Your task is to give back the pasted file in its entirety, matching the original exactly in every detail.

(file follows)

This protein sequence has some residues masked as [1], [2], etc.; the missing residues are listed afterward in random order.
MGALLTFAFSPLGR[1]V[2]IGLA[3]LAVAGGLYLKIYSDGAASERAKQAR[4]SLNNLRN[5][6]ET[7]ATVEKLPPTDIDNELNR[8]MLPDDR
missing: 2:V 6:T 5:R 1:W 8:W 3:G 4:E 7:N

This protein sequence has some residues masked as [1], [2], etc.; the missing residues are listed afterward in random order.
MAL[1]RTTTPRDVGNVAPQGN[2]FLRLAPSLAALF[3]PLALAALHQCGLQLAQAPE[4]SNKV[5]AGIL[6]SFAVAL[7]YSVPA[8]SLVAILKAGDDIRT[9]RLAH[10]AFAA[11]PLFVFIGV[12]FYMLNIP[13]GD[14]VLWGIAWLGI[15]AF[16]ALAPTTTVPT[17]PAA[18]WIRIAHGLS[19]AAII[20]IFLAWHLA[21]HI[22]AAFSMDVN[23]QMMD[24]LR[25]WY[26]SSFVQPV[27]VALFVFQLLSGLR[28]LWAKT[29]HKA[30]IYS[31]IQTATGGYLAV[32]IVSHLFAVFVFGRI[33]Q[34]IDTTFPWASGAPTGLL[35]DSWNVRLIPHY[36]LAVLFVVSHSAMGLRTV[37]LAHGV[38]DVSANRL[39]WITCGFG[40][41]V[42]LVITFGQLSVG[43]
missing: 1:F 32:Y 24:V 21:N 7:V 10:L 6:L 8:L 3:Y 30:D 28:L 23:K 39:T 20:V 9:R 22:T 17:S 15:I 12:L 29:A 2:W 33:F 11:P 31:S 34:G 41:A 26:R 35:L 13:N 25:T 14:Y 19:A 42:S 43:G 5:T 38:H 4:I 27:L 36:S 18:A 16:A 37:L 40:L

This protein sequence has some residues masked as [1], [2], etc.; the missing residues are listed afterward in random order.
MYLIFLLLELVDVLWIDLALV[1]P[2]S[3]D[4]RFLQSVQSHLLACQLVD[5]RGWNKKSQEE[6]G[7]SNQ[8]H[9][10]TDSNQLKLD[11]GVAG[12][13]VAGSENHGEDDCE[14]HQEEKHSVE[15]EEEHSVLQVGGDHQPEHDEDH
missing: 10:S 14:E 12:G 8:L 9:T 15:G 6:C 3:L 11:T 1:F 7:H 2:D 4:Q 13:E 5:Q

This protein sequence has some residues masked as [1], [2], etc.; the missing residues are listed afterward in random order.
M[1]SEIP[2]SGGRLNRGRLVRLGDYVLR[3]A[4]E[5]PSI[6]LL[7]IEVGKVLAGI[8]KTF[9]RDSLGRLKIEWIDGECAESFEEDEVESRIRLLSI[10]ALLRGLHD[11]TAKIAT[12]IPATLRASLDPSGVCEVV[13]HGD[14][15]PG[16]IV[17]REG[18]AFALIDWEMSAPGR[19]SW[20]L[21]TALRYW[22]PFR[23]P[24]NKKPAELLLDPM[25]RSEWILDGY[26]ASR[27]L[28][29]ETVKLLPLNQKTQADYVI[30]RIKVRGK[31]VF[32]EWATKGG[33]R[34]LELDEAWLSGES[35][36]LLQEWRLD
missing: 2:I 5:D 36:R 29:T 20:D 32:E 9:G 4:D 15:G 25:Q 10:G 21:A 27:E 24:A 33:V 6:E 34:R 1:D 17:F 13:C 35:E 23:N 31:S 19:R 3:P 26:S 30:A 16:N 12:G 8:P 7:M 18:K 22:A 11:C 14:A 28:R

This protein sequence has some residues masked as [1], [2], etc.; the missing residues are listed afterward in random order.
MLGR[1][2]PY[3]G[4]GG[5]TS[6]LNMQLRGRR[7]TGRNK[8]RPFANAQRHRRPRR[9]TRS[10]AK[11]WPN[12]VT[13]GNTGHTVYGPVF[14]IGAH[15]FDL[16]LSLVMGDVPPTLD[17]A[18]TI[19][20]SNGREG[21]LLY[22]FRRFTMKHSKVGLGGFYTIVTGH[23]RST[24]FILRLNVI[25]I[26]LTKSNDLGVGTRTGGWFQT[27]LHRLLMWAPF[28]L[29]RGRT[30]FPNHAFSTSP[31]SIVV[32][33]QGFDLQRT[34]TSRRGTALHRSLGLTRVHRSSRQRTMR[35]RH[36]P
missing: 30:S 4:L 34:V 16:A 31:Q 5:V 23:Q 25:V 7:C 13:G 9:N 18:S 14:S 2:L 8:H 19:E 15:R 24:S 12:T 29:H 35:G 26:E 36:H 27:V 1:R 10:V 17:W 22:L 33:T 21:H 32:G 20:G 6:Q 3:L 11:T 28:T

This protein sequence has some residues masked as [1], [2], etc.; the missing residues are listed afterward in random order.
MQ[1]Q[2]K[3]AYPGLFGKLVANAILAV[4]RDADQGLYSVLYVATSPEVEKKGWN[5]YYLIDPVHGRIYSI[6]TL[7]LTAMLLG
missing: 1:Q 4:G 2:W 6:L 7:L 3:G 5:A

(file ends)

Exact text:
This protein sequence has some residues masked as [1], [2], etc.; the missing residues are listed afterward in random order.
MGALLTFAFSPLGR[1]V[2]IGLA[3]LAVAGGLYLKIYSDGAASERAKQAR[4]SLNNLRN[5][6]ET[7]ATVEKLPPTDIDNELNR[8]MLPDDR
missing: 2:V 6:T 5:R 1:W 8:W 3:G 4:E 7:N

This protein sequence has some residues masked as [1], [2], etc.; the missing residues are listed afterward in random order.
MAL[1]RTTTPRDVGNVAPQGN[2]FLRLAPSLAALF[3]PLALAALHQCGLQLAQAPE[4]SNKV[5]AGIL[6]SFAVAL[7]YSVPA[8]SLVAILKAGDDIRT[9]RLAH[10]AFAA[11]PLFVFIGV[12]FYMLNIP[13]GD[14]VLWGIAWLGI[15]AF[16]ALAPTTTVPT[17]PAA[18]WIRIAHGLS[19]AAII[20]IFLAWHLA[21]HI[22]AAFSMDVN[23]QMMD[24]LR[25]WY[26]SSFVQPV[27]VALFVFQLLSGLR[28]LWAKT[29]HKA[30]IYS[31]IQTATGGYLAV[32]IVSHLFAVFVFGRI[33]Q[34]IDTTFPWASGAPTGLL[35]DSWNVRLIPHY[36]LAVLFVVSHSAMGLRTV[37]LAHGV[38]DVSANRL[39]WITCGFG[40][41]V[42]LVITFGQLSVG[43]
missing: 1:F 32:Y 24:V 21:N 7:V 10:L 6:L 8:L 3:Y 30:D 28:L 23:K 39:T 20:V 9:R 22:T 17:S 15:I 12:L 29:A 2:W 33:F 11:P 31:S 34:G 41:A 26:R 35:L 13:N 25:T 14:Y 19:A 42:S 43:G 5:T 38:H 4:I 27:L 36:S 18:A 16:A 37:L 40:L

This protein sequence has some residues masked as [1], [2], etc.; the missing residues are listed afterward in random order.
MYLIFLLLELVDVLWIDLALV[1]P[2]S[3]D[4]RFLQSVQSHLLACQLVD[5]RGWNKKSQEE[6]G[7]SNQ[8]H[9][10]TDSNQLKLD[11]GVAG[12][13]VAGSENHGEDDCE[14]HQEEKHSVE[15]EEEHSVLQVGGDHQPEHDEDH
missing: 10:S 14:E 12:G 8:L 9:T 15:G 6:C 3:L 11:T 1:F 7:H 2:D 4:Q 13:E 5:Q

This protein sequence has some residues masked as [1], [2], etc.; the missing residues are listed afterward in random order.
M[1]SEIP[2]SGGRLNRGRLVRLGDYVLR[3]A[4]E[5]PSI[6]LL[7]IEVGKVLAGI[8]KTF[9]RDSLGRLKIEWIDGECAESFEEDEVESRIRLLSI[10]ALLRGLHD[11]TAKIAT[12]IPATLRASLDPSGVCEVV[13]HGD[14][15]PG[16]IV[17]REG[18]AFALIDWEMSAPGR[19]SW[20]L[21]TALRYW[22]PFR[23]P[24]NKKPAELLLDPM[25]RSEWILDGY[26]ASR[27]L[28][29]ETVKLLPLNQKTQADYVI[30]RIKVRGK[31]VF[32]EWATKGG[33]R[34]LELDEAWLSGES[35][36]LLQEWRLD
missing: 2:I 5:D 36:R 29:T 20:D 32:E 9:G 4:D 15:G 25:Q 10:G 21:A 27:E 24:A 33:V 6:E 34:R 1:D 17:F 13:C 35:E 23:N 31:S 19:R 3:P 26:S 30:A 16:N 12:G 8:P 7:M 18:K 22:A 11:C 14:A 28:R

This protein sequence has some residues masked as [1], [2], etc.; the missing residues are listed afterward in random order.
MLGR[1][2]PY[3]G[4]GG[5]TS[6]LNMQLRGRR[7]TGRNK[8]RPFANAQRHRRPRR[9]TRS[10]AK[11]WPN[12]VT[13]GNTGHTVYGPVF[14]IGAH[15]FDL[16]LSLVMGDVPPTLD[17]A[18]TI[19][20]SNGREG[21]LLY[22]FRRFTMKHSKVGLGGFYTIVTGH[23]RST[24]FILRLNVI[25]I[26]LTKSNDLGVGTRTGGWFQT[27]LHRLLMWAPF[28]L[29]RGRT[30]FPNHAFSTSP[31]SIVV[32][33]QGFDLQRT[34]TSRRGTALHRSLGLTRVHRSSRQRTMR[35]RH[36]P
missing: 30:S 4:L 34:V 16:A 31:Q 5:V 23:Q 25:V 7:C 13:G 9:N 18:S 14:S 2:L 8:H 19:E 15:R 24:S 12:T 29:H 35:G 26:E 36:H 27:V 1:R 10:V 17:W 22:L 33:T 21:H 32:G 20:G 6:Q 3:L 11:T 28:T

This protein sequence has some residues masked as [1], [2], etc.; the missing residues are listed afterward in random order.
MQ[1]Q[2]K[3]AYPGLFGKLVANAILAV[4]RDADQGLYSVLYVATSPEVEKKGWN[5]YYLIDPVHGRIYSI[6]TL[7]LTAMLLG
missing: 1:Q 4:G 2:W 6:L 7:L 3:G 5:A